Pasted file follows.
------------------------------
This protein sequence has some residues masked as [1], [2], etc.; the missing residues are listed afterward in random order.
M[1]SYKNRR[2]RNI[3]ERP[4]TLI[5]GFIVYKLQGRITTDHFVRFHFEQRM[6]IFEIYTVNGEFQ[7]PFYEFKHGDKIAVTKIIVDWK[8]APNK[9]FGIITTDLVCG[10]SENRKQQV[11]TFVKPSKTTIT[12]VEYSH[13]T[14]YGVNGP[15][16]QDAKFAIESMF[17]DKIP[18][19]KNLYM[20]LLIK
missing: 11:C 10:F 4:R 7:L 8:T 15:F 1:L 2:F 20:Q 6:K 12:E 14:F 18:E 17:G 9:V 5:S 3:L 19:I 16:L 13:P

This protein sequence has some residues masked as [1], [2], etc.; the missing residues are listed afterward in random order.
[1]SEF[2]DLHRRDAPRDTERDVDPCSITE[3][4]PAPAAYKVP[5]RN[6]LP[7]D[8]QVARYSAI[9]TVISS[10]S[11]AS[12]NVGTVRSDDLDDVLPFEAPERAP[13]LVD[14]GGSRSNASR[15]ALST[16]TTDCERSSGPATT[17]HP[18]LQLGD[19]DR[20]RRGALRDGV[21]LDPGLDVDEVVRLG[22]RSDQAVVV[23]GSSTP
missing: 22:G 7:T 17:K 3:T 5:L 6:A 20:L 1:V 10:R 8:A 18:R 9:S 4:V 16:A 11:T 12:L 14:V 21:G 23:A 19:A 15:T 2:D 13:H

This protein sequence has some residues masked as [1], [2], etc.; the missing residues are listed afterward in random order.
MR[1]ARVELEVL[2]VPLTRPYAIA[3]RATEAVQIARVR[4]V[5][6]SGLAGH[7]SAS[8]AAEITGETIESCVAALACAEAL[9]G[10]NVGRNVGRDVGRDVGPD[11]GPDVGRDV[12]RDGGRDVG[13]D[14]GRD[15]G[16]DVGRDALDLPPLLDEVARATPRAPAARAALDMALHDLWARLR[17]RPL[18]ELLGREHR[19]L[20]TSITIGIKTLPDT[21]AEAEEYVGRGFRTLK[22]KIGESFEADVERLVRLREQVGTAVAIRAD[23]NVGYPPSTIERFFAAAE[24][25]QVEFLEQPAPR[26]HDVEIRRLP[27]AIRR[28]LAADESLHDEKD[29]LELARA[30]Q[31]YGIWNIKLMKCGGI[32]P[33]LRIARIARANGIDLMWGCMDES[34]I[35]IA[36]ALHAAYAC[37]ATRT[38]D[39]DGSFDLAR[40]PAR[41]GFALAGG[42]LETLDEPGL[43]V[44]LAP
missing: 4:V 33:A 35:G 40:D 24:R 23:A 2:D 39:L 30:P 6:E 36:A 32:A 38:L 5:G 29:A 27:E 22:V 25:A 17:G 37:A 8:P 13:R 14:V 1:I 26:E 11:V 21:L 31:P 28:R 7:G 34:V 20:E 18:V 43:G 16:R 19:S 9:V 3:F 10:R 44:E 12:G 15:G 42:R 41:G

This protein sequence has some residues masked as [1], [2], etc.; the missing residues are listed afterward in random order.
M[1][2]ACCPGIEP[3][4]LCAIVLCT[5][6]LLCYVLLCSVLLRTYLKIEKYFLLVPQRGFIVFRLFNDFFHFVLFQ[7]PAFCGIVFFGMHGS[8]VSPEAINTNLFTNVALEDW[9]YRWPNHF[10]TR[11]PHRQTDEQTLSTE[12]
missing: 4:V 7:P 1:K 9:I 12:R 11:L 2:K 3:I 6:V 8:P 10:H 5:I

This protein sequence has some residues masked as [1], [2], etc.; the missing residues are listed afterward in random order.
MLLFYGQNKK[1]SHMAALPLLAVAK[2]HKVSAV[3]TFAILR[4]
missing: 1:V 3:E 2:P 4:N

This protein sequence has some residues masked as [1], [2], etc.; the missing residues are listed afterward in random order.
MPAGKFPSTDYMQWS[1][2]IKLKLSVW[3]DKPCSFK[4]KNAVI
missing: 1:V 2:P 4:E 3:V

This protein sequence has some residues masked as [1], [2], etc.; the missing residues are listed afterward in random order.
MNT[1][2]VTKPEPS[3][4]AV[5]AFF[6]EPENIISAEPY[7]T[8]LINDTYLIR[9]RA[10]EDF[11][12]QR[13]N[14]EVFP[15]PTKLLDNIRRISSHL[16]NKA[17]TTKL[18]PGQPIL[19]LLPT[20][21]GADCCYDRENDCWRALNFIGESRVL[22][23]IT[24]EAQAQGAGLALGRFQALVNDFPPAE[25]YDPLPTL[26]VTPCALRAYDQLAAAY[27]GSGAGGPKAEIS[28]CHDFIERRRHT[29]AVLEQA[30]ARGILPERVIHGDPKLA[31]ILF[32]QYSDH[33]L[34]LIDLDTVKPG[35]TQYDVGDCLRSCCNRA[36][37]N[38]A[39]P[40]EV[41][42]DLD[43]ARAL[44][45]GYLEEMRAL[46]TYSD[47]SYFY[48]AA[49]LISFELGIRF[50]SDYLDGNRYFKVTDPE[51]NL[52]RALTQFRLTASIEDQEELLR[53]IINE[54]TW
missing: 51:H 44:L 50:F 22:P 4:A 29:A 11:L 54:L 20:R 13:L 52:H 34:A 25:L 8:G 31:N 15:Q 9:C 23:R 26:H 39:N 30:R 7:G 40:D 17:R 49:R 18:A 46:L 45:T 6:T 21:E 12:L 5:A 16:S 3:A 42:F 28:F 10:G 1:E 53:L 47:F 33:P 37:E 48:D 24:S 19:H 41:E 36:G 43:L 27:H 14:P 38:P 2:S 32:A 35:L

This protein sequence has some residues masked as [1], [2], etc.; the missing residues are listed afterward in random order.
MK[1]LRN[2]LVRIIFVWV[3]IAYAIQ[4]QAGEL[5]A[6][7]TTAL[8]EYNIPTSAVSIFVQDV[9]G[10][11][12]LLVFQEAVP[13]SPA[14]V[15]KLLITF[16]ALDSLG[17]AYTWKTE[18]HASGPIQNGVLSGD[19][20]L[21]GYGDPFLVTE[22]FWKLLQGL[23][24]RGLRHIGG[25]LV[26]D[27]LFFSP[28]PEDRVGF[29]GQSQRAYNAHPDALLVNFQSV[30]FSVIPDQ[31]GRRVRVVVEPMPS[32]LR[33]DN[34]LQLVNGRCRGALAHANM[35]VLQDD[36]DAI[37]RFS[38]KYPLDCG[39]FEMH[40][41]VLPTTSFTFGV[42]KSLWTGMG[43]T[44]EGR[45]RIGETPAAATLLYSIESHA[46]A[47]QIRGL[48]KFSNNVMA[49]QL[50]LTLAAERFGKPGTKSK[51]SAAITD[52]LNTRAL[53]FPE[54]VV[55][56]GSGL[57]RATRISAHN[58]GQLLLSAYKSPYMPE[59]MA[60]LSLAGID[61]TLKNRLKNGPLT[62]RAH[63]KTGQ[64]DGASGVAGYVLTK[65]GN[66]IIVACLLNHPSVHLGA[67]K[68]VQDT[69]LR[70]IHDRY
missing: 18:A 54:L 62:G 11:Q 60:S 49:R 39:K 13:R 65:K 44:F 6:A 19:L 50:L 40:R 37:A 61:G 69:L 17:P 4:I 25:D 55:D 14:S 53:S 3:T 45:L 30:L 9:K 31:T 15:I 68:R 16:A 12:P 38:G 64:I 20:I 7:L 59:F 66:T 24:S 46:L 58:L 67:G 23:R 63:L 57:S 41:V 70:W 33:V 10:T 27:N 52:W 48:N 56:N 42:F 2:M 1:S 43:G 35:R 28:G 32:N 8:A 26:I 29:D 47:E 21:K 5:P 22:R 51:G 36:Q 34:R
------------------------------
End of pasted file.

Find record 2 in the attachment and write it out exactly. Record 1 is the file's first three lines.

This protein sequence has some residues masked as [1], [2], etc.; the missing residues are listed afterward in random order.
[1]SEF[2]DLHRRDAPRDTERDVDPCSITE[3][4]PAPAAYKVP[5]RN[6]LP[7]D[8]QVARYSAI[9]TVISS[10]S[11]AS[12]NVGTVRSDDLDDVLPFEAPERAP[13]LVD[14]GGSRSNASR[15]ALST[16]TTDCERSSGPATT[17]HP[18]LQLGD[19]DR[20]RRGALRDGV[21]LDPGLDVDEVVRLG[22]RSDQAVVV[23]GSSTP
missing: 22:G 7:T 17:K 3:T 5:L 6:A 20:L 1:V 10:R 8:A 18:R 9:S 4:V 16:A 11:T 12:L 14:V 21:G 23:A 19:A 15:T 2:D 13:H